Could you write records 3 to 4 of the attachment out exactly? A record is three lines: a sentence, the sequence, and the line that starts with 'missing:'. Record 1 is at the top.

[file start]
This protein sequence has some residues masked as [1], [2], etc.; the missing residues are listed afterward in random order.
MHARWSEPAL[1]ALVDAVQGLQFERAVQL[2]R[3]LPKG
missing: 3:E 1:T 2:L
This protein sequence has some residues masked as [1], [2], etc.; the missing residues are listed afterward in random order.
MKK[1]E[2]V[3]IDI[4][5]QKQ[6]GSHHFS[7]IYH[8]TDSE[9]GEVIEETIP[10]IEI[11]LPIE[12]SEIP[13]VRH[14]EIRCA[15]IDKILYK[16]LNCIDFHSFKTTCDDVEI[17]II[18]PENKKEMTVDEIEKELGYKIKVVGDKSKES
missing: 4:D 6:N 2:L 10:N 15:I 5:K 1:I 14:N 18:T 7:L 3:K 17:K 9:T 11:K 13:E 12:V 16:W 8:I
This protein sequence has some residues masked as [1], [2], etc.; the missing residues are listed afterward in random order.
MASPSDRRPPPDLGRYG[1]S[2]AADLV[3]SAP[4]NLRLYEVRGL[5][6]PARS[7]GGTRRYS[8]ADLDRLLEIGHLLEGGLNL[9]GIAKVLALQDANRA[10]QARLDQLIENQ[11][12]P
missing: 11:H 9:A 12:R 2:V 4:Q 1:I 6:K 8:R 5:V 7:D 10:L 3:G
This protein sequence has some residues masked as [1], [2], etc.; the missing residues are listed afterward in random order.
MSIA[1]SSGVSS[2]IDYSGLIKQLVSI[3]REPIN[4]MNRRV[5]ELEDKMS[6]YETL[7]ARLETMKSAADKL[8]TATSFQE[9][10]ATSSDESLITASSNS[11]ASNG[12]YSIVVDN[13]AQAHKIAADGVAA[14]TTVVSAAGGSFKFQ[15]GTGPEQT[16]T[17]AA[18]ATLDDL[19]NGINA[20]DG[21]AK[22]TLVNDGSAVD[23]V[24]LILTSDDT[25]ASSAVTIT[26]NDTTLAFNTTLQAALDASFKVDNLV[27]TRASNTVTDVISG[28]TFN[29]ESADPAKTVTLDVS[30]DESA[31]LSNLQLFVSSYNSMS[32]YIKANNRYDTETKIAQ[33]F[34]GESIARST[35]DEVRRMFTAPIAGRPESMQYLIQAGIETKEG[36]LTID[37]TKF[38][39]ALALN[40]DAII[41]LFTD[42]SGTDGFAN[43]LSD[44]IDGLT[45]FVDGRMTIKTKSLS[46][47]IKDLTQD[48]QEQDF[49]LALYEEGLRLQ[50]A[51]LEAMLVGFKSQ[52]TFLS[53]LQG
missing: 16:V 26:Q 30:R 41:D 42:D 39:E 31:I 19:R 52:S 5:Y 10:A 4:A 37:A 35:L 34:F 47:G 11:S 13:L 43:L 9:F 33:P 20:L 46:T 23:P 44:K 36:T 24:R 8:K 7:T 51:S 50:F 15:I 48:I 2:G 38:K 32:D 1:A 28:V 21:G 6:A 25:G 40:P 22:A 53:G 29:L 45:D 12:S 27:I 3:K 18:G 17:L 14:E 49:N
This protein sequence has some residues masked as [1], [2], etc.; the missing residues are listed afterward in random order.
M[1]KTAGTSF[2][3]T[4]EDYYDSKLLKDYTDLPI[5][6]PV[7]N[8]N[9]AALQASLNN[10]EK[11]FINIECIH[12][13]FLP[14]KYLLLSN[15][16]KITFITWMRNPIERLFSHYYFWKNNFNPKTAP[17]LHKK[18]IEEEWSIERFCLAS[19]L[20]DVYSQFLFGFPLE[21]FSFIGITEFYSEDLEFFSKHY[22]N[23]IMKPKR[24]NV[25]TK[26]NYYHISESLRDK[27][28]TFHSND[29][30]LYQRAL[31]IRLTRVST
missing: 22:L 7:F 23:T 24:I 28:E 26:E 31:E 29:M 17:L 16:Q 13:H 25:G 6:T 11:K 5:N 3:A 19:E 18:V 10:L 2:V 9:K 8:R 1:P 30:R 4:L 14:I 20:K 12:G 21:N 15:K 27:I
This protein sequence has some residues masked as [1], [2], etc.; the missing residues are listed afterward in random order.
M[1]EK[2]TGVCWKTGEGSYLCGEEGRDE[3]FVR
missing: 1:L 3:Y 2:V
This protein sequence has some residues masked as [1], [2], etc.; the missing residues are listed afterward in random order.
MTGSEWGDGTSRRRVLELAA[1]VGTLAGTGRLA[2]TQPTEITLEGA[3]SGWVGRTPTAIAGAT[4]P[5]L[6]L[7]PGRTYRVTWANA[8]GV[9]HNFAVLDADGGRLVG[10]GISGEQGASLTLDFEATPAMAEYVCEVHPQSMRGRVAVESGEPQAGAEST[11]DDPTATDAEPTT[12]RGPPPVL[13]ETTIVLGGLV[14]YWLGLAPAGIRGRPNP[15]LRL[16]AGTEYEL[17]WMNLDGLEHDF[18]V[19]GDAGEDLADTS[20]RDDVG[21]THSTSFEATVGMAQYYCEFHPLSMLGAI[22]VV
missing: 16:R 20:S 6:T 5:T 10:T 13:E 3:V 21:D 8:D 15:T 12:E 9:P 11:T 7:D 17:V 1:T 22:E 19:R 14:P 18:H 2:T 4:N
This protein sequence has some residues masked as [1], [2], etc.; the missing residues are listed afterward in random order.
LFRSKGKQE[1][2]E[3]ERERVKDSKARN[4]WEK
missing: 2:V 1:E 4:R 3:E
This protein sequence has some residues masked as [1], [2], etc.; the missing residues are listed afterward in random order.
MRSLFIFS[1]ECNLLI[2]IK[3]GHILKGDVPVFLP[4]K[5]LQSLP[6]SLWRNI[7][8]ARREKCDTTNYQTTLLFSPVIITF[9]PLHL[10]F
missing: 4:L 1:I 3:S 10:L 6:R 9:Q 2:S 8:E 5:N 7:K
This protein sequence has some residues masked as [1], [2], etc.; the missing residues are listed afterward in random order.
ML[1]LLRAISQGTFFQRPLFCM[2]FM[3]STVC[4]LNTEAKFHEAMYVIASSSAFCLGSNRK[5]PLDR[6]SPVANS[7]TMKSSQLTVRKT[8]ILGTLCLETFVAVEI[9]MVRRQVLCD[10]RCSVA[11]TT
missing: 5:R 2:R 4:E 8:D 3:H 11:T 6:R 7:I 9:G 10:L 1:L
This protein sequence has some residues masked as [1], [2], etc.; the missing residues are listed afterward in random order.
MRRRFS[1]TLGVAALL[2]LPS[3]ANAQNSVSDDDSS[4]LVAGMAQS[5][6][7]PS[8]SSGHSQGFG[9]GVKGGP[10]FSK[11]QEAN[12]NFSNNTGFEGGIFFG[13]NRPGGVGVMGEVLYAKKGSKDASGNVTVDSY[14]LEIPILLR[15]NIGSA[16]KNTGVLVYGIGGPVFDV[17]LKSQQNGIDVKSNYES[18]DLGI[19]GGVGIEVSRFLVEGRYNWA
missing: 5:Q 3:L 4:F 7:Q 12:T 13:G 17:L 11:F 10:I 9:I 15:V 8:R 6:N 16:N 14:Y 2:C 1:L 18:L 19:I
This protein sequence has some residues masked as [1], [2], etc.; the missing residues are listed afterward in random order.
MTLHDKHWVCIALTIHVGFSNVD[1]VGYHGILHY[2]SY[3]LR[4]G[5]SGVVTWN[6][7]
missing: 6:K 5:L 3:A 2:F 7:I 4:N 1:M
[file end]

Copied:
This protein sequence has some residues masked as [1], [2], etc.; the missing residues are listed afterward in random order.
MASPSDRRPPPDLGRYG[1]S[2]AADLV[3]SAP[4]NLRLYEVRGL[5][6]PARS[7]GGTRRYS[8]ADLDRLLEIGHLLEGGLNL[9]GIAKVLALQDANRA[10]QARLDQLIENQ[11][12]P
missing: 11:H 9:A 12:R 2:V 4:Q 1:I 6:K 8:R 5:V 7:D 10:L 3:G
This protein sequence has some residues masked as [1], [2], etc.; the missing residues are listed afterward in random order.
MSIA[1]SSGVSS[2]IDYSGLIKQLVSI[3]REPIN[4]MNRRV[5]ELEDKMS[6]YETL[7]ARLETMKSAADKL[8]TATSFQE[9][10]ATSSDESLITASSNS[11]ASNG[12]YSIVVDN[13]AQAHKIAADGVAA[14]TTVVSAAGGSFKFQ[15]GTGPEQT[16]T[17]AA[18]ATLDDL[19]NGINA[20]DG[21]AK[22]TLVNDGSAVD[23]V[24]LILTSDDT[25]ASSAVTIT[26]NDTTLAFNTTLQAALDASFKVDNLV[27]TRASNTVTDVISG[28]TFN[29]ESADPAKTVTLDVS[30]DESA[31]LSNLQLFVSSYNSMS[32]YIKANNRYDTETKIAQ[33]F[34]GESIARST[35]DEVRRMFTAPIAGRPESMQYLIQAGIETKEG[36]LTID[37]TKF[38][39]ALALN[40]DAII[41]LFTD[42]SGTDGFAN[43]LSD[44]IDGLT[45]FVDGRMTIKTKSLS[46][47]IKDLTQD[48]QEQDF[49]LALYEEGLRLQ[50]A[51]LEAMLVGFKSQ[52]TFLS[53]LQG
missing: 16:V 26:Q 30:R 41:D 42:D 39:E 31:I 19:R 52:S 5:Y 10:A 4:A 37:A 35:L 34:F 47:G 11:S 13:L 43:L 9:F 33:P 20:L 46:T 23:P 44:K 36:T 24:R 8:K 7:T 51:S 50:F 15:I 48:I 2:G 38:K 32:D 1:A 28:V 21:G 6:A 25:G 40:P 22:A 53:G 29:L 45:D 12:S 27:I 3:K 18:G 17:L 14:E 49:N